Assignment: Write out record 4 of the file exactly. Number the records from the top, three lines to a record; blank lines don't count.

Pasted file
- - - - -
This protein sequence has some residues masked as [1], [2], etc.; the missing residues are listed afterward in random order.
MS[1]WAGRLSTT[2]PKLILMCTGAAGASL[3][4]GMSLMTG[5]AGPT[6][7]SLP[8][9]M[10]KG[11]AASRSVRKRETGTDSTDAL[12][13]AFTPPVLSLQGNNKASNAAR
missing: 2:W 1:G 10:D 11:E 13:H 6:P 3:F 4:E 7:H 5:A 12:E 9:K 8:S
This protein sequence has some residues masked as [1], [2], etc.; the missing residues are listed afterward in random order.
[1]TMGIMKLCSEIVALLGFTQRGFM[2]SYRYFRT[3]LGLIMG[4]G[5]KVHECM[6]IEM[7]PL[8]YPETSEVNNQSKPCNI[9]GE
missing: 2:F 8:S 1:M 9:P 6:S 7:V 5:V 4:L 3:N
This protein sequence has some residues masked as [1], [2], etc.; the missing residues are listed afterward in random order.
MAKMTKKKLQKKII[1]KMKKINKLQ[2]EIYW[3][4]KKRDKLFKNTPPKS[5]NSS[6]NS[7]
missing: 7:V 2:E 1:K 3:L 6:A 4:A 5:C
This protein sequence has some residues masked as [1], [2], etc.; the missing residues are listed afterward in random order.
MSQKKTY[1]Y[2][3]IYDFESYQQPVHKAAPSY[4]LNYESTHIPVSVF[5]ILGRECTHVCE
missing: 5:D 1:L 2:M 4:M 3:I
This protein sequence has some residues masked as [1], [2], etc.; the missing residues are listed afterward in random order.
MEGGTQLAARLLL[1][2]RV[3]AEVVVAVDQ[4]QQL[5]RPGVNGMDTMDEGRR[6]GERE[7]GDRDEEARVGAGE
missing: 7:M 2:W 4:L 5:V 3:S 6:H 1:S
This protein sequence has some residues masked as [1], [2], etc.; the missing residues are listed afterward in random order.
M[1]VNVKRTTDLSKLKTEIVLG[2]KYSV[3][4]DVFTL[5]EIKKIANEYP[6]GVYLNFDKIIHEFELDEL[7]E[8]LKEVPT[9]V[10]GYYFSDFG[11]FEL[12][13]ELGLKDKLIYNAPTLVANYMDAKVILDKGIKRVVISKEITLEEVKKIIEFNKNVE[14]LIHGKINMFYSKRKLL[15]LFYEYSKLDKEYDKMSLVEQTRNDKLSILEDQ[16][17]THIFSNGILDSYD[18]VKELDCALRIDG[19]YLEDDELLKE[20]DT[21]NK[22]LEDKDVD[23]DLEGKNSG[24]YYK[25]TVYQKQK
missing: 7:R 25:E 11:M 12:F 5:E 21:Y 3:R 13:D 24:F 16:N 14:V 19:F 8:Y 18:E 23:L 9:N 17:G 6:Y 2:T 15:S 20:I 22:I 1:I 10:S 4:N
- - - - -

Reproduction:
This protein sequence has some residues masked as [1], [2], etc.; the missing residues are listed afterward in random order.
MSQKKTY[1]Y[2][3]IYDFESYQQPVHKAAPSY[4]LNYESTHIPVSVF[5]ILGRECTHVCE
missing: 5:D 1:L 2:M 4:M 3:I